October 13, 2016
By Emma Batha
MEDICAL clinics in Singapore are carrying out female genital cutting on babies, according to people with first-hand experience of the procedure, despite growing global condemnation of the practice which world leaders have pledged to eradicate.
The ancient ritual - more commonly associated with rural communities in a swathe of African countries - is observed by most Muslim Malays in Singapore where it is legal but largely hidden, said Filzah Sumartono of women's rights group
Worldwide, more than 200 million girls and women are believed to have undergone female genital cutting or mutilation (FGM), according to United Nations figures.
But its existence in Singapore, a wealthy island state which prides itself on being a modern, cosmopolitan city with high levels of education, shows the challenge of tackling a practice rooted in culture, tradition and a desire to
Sumartono said it was too early to press for a ban in Singapore although many countries have outlawed FGM. She said they first needed to create more awareness and debate around the practice and galvanize public support for ending it.
"In my own circle of friends who are Malay and Muslim, 100 percent have been cut," said Sumartono, who was cut herself at one month old.
"But it is very hidden. Whenever I bring up the subject with non-Malay they're shocked and can't believe it happens in Singapore."
The health ministry did not comment despite several requests.
Sumartono said the practice - known locally as sunat perempuan - was usually done before the age of two and may involve cutting the tip of the clitoris or making a small nick.
"Even within the community we don't discuss this much," she told the Thomson Reuters Foundation by phone from Singapore.
"If a male baby gets circumcised there is this big celebration and prayer ritual, but if it is a female baby it's quite quiet. It's usually only the mother or grandmother making the decision. Sometimes the father doesn't know."
She said cutting was usually done by medical professionals.
"We know five or six clinics offer the procedure - at around S$20-35 (US$15-$26)," she added. "There's no legislation. It's done openly. You can just call up to make an appointment."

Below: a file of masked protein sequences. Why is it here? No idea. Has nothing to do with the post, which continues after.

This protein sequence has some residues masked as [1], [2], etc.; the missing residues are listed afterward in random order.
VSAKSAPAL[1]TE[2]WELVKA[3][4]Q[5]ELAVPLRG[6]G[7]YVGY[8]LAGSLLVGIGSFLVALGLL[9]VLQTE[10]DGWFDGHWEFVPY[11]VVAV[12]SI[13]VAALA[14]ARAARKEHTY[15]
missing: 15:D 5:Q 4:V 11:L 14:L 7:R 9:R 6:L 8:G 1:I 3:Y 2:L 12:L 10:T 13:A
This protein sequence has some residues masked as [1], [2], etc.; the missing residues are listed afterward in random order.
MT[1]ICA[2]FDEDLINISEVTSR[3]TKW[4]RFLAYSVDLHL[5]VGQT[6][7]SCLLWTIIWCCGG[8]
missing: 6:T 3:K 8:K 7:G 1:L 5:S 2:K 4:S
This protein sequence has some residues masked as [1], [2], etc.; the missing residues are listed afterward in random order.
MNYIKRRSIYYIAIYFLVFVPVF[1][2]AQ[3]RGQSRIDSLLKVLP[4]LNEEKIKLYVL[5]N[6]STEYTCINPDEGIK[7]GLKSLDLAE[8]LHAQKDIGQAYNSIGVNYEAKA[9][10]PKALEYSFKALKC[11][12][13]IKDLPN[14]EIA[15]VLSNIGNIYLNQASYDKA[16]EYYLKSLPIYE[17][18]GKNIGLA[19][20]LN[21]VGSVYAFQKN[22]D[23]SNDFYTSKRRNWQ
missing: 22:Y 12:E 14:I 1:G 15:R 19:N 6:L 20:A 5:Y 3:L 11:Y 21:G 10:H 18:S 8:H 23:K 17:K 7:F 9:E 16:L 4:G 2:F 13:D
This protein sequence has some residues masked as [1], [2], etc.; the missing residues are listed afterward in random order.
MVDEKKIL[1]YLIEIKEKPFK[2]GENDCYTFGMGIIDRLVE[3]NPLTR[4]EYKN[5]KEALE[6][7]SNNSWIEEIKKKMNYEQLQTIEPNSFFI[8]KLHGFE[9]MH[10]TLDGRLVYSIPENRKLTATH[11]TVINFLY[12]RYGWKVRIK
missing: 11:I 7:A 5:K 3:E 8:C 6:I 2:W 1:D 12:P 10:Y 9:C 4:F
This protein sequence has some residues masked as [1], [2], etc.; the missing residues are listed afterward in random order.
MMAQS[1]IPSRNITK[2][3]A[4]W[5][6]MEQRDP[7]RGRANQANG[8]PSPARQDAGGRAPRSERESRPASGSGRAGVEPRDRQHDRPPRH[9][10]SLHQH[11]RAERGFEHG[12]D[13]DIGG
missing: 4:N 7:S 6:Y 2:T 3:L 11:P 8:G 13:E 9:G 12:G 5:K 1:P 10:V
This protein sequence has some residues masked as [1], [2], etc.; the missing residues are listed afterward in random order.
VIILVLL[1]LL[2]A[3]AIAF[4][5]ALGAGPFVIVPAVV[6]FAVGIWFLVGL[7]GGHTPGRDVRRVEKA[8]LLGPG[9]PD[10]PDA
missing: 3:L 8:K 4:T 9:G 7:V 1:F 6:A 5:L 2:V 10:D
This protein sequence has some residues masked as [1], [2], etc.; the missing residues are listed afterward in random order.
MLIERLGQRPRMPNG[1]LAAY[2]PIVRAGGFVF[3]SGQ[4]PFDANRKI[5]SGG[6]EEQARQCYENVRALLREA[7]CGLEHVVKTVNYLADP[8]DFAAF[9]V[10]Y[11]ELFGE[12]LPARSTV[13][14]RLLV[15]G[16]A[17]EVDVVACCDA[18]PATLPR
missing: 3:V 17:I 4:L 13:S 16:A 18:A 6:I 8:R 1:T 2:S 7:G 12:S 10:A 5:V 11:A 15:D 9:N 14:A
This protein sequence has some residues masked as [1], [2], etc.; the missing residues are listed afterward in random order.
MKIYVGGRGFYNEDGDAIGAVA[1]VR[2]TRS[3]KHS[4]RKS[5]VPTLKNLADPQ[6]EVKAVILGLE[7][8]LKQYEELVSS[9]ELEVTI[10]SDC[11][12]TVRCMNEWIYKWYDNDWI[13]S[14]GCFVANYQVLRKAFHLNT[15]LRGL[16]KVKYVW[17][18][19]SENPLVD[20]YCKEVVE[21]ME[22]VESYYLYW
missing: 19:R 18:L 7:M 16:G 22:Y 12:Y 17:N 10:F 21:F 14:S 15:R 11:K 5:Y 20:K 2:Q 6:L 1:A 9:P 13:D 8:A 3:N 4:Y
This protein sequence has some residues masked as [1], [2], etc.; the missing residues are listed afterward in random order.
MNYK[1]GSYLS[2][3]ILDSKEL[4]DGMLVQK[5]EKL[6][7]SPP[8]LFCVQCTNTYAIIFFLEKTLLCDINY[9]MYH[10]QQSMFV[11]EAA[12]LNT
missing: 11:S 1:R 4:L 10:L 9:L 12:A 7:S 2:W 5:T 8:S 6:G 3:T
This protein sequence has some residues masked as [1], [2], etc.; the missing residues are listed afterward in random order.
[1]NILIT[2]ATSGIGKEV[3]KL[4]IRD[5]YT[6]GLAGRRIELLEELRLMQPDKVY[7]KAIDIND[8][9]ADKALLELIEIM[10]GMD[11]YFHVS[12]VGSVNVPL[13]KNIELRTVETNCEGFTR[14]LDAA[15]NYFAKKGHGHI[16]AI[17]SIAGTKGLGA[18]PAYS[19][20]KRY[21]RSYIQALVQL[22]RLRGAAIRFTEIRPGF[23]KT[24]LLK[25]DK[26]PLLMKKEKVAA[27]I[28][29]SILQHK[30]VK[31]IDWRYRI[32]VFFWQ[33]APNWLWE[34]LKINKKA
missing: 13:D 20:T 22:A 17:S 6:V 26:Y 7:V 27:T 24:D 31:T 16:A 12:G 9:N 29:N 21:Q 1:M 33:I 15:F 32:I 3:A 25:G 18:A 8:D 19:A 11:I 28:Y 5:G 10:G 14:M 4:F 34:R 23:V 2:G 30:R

RELIGION AND CULTURE
FGM takes many forms and in some communities in Africa all the external genitalia are removed and the opening sewn closed.
Sumartono said although the type practised in Singapore was milder it was still a violation of a woman's rights and underpinned the view that female sexuality must be controlled.
"What I get from talking to my community is, 'Oh, it's just a small cut so why are you complaining?'
"But at its foundation, it is really an act of violence against women. At infancy already, the child is taught that your body is not your own."
Singapore, home to more than 525,000 Malays making up over 13 percent of the population, is not included in the latest UN global report on FGM and there are no studies on its prevalence.
Although FGM is not mentioned in the Koran and predates Islam, some Muslims believe the ritual was endorsed by the prophet.
"Female circumcision, if done in the proper manner as prescribed by our Prophet Mohammad, ought to be continued," one
Malay woman from Singapore, who has recently had her granddaughter cut, told the Thomson Reuters Foundation.
The retired civil servant, who asked not to be named, said this improved hygiene and had no adverse affect on a woman's sex life.
She said the amount removed was "very tiny" and should not be classed as FGM because it was different to the more extreme types of cutting which can cause serious health problems.
The World Health Organization, however, says FGM includes any injury to the female genitals.
Sumartono said even if women did not want to cut their daughters they often came under family pressure to do so.
"My mum didn't want to do it - it was my grandmother who really pressured her. My grandmother said it's our culture.
Community pressure is really quite strong," added Sumartono, who only started speaking out this year.
She said the Islamic Religious Council of Singapore had advocated the practice on its website but this had been removed.
The council did not respond to a request for clarification.